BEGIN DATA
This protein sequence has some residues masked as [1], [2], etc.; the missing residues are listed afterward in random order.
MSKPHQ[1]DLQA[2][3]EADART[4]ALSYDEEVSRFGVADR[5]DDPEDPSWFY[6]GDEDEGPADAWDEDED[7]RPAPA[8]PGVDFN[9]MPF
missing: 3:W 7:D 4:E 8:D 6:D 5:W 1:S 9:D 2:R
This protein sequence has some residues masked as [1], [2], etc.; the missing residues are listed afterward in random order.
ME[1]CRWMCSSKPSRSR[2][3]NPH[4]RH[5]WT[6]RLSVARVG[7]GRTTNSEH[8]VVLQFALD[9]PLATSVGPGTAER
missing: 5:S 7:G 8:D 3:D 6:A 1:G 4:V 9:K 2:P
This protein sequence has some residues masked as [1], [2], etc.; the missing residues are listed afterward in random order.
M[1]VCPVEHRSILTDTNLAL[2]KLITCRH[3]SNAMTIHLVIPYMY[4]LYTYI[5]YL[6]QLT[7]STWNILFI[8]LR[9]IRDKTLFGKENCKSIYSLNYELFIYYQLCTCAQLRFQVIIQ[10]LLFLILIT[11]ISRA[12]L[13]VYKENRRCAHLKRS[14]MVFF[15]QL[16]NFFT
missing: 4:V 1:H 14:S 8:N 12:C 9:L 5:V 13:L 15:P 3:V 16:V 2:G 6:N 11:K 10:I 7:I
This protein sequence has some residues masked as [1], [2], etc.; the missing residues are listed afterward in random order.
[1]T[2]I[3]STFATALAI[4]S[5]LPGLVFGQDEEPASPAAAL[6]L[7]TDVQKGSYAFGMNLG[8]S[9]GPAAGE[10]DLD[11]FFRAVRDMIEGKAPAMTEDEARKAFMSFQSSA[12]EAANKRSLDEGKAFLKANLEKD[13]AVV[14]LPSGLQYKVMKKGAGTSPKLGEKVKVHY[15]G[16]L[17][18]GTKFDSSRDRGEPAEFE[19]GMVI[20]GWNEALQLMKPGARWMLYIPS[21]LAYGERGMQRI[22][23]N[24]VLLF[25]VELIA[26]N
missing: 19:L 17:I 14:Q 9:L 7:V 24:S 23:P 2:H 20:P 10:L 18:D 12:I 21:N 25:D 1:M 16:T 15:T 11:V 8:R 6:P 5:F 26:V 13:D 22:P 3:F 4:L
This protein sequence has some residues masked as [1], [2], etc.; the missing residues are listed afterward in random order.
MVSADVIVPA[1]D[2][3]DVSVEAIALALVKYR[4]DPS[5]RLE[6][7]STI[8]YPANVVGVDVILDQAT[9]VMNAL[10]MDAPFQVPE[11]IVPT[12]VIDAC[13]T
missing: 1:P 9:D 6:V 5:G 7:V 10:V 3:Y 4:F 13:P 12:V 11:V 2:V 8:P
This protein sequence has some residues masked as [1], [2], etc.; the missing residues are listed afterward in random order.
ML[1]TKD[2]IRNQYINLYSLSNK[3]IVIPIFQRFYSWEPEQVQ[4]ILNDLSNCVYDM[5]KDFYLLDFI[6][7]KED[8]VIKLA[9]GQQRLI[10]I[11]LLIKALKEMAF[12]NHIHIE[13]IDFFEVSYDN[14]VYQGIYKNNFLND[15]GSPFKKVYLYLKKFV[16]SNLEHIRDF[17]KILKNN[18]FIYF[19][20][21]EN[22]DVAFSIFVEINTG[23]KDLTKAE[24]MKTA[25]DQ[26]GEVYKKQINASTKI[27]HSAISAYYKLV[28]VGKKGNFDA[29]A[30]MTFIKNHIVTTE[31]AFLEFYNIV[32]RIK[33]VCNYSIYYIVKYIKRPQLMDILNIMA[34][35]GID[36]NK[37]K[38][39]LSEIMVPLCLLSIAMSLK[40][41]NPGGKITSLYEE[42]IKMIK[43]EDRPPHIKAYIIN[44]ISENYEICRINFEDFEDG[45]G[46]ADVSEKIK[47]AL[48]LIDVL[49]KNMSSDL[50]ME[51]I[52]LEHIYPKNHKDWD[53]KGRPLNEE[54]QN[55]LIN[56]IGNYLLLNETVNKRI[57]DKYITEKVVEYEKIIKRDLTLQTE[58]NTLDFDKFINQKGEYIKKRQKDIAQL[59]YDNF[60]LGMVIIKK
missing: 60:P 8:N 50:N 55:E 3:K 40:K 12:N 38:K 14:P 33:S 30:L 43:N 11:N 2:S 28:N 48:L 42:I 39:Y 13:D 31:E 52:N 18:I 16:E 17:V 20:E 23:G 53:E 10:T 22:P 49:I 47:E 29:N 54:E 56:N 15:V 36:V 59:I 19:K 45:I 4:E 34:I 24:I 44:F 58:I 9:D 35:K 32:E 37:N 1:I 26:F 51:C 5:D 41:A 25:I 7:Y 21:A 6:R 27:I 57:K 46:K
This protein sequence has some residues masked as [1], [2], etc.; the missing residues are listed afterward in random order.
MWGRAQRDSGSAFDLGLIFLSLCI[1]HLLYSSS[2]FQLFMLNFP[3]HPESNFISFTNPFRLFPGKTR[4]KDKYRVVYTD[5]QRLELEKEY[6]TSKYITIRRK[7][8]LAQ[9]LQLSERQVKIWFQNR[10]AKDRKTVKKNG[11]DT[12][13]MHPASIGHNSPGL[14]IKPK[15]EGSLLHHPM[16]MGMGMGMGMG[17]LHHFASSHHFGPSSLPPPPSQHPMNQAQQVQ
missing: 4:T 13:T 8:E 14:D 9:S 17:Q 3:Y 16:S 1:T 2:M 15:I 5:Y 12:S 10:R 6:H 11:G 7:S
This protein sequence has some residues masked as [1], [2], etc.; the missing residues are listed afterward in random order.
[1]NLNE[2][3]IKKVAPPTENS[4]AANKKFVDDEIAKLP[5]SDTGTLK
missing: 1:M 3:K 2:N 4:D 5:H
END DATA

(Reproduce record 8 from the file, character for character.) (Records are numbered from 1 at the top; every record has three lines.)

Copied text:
This protein sequence has some residues masked as [1], [2], etc.; the missing residues are listed afterward in random order.
[1]NLNE[2][3]IKKVAPPTENS[4]AANKKFVDDEIAKLP[5]SDTGTLK
missing: 1:M 3:K 2:N 4:D 5:H